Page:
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Vision Systems Keep an Eye on Critical Assets
by Winn Hardin, Contributing Editor - AIA Posted 10/27/2009
Wiki defines asset management as an accounting process that seeks to track fixed assets for the purposes of financial accounting, preventive maintenance, and theft deterrence. Not necessarily the first applications you think of when you build a machine vision system.
However, with the assistance of specialized software, vision systems can provide insight into the health of manufacturing equipment by analyzing statistical process control (SPC) data over time and analyzing it to reveal trends that reflect back on the manufacturing equipment itself. For instance, a product manufactured on a line with an automated machine tool will eventually suffer quality issues as the tool head wears over time. Therefore, monitoring the spatial variations in the finished product can tell manufacturers a lot about the health of their equipment.
Another connection between asset management and machine vision lies in the infrared (IR) spectrum. Infrared imaging has joined vibration analysis as a method to monitor the health of motors and other cost-intensive industrial assets, from beer kegs to shipping containers. By extracting radiometric temperature data from the IR images and automatically feeding this important data into computerized maintenance management systems (CMMS) used by maintenance departments around the world, machine vision can help extend the life of industrial machinery. Machine vision is also moving beyond the plant to help track critical assets by helping governments (and a growing class of specialized contractors) monitor the health of roads and railways – an application area that is accelerating thanks to government economic stimulus investments targeted at improving national infrastructures.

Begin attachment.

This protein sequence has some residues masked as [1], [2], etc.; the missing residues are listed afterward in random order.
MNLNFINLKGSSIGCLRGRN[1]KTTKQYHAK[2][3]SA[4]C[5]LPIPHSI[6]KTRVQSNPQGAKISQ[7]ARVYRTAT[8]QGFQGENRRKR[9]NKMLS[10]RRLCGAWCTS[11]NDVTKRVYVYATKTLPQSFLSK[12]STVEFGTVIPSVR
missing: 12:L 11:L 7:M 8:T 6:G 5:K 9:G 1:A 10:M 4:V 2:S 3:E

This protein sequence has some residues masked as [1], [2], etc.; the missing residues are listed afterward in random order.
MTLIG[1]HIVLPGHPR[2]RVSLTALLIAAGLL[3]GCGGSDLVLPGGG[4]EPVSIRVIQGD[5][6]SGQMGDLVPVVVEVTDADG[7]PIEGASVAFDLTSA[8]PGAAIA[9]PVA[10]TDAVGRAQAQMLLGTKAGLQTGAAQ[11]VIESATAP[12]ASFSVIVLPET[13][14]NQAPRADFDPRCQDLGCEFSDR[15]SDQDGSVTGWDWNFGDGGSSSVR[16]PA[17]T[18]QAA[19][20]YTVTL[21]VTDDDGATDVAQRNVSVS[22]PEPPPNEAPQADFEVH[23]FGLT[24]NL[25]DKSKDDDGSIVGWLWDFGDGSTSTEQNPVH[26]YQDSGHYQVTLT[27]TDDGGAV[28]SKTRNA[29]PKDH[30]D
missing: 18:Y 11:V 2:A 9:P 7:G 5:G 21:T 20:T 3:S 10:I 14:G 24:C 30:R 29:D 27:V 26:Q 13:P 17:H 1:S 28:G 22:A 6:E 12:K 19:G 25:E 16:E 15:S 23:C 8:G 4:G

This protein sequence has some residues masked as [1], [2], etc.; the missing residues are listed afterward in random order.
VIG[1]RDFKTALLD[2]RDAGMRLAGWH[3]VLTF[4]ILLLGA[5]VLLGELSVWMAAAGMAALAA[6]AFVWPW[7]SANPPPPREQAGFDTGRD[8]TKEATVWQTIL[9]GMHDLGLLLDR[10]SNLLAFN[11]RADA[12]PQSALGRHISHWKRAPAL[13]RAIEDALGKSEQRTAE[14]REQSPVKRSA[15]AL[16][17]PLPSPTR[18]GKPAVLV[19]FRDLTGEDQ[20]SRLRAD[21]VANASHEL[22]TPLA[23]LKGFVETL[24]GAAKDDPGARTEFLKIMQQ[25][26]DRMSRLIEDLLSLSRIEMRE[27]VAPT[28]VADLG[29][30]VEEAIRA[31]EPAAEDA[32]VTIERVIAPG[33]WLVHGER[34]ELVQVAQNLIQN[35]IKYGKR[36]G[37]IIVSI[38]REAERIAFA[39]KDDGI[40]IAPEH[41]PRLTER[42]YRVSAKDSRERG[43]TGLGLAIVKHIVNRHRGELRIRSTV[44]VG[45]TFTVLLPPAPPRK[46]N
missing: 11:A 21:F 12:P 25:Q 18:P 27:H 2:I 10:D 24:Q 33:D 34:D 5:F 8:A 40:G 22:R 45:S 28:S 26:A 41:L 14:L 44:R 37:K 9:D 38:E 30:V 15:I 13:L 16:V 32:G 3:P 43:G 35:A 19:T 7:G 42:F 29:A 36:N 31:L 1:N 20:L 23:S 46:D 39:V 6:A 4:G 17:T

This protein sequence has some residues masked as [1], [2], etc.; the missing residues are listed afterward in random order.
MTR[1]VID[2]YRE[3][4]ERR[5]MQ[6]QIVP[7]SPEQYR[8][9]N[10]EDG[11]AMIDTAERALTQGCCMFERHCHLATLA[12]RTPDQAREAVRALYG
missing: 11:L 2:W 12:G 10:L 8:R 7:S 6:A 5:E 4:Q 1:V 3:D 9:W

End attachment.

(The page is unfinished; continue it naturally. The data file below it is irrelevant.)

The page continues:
IR and CMMS
There are three main questions companies need answered by their asset management system: how many are there; where are they; and what is their status and value. Machine vision and imaging solutions, in general, assist with all three aspects of asset management.
‘‘We can take any photo associated with any piece of equipment regardless of format - still or video - and store it in our CMMS database for audit or ISO certification,’‘ explains Gamal Baladi, General Manager of MASS group, a company specializing in manufacturing automation software and systems.